HOMILY – SEPTEMBER 24
No matter how much we have, no matter how good we’ve got it, our fallen human nature has us bristle when we hear of someone else getting the same thing — or MORE — without, in our minds, earning it or working for it. “Why should THEY get the same amount as those of us who have worked all these hours in the heat of the day?” But if life were based only on comparisons, we would be constantly miserable. As a matter of fact, many people ARE constantly miserable precisely BECAUSE they are always comparing their lot to others, and reckoning that they come up short. Life isn’t fair, they moan. And because God is the author of life, GOD isn’t fair!
It might seem rather childish when put in THOSE terms, but let’s face it: this is how labor union leaders make their money! Tap into the innate unfairness in working conditions, in wages and hours, in who-does-less-for-more, and you’ve got the basic problem all of us see with today’s Gospel. That’s why the Church prefaced that Gospel with the passage from Isaiah in the first reading. Are we really intent on being on the same page with God in drawing others to him and to his Kingdom? After all, the fullness of life in the Kingdom is going to be the fullness of life for all who are saved!
Infant baptism, and a long life of daily sacrifice as a Carmelite nun? Jesus promises eternal life in his Kingdom.
A teenage convert who marries her Catholic sweetheart, has a wonderful marriage and a dozen kids, and is stricken with early onset Alzheimer’s and a painful death in her late 40’s? Jesus promises eternal life in his Kingdom.
A scoundrel who has swindled hundreds out of their life savings, but has a deathbed conversion and dies with the blessing of all the sacraments? Jesus promises eternal life in his Kingdom.
Now, if you’re the least bit upset about all that, are you really on board with Christ, who wants the Gospel proclaimed to ALL people without exception? Have you forgotten that his words on the Cross, “Father, forgive them, they know not what they do,” were also prayed FOR YOU? Are you as anxious as the Good Shepherd for the lost and straying sheep, or are you just content to mind your own business — until the straying sheep seem to get more attention than YOU? Yes, friends, the Gospel is full of examples like this. We do have to ask ourselves whether we are as eager about others’ salvation as we are about saving our OWN eternal hides. If salvation becomes simply a matter of “every man for himself,” we are ALL in danger of losing it. After all, the Church is intended to be a COMMUNITY.of believers who are constantly and joyfully welcoming new members into the fold — for THEIR good, not ours.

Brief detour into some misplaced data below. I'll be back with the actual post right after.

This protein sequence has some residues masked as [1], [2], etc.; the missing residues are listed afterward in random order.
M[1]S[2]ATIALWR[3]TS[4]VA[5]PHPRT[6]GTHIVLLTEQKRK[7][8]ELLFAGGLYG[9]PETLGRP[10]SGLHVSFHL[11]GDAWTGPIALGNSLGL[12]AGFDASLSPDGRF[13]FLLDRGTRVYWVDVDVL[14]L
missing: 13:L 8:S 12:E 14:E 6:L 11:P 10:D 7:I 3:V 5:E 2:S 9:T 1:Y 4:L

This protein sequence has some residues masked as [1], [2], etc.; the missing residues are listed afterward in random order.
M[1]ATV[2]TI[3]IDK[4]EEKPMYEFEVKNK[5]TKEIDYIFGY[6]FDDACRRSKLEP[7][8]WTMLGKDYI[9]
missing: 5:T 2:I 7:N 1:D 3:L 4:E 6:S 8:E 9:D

I’m reminded of the factory worker years ago who showed up at the first union meeting he had ever attended. Being recognized by the chair, he stood up and announced, “Now, look here! I got shorted in my check $50 the last two weeks!”
“We’ve been having problems with payroll accuracy and complaining about it for months,” the union president said. “Where have YOU been when all THAT was going on?”
“Well, sure,” the worker said, “I heard the other guys complaining about it, but hey, this is MY paycheck!”
The real test of our commitment to JUSTICE is like the sincerity of our concern about SALVATION: are we concerned only when it concerns US, or are we truly forgetful of self so that we can rejoice at others’ good fortune and share in it? The lives of the saints make it clear that true holiness consists in part of a complete forgetfulness of self. If we’re constantly pre-occupied with how holy we’re becoming, the focus is too much on ourselves and not enough on Jesus and others. We should rejoice that God is so anxious for our salvation that he’ll leave the light on for us till the very last. Who knows, we might need it ourselves, to find our way home! Lord, have mercy on US!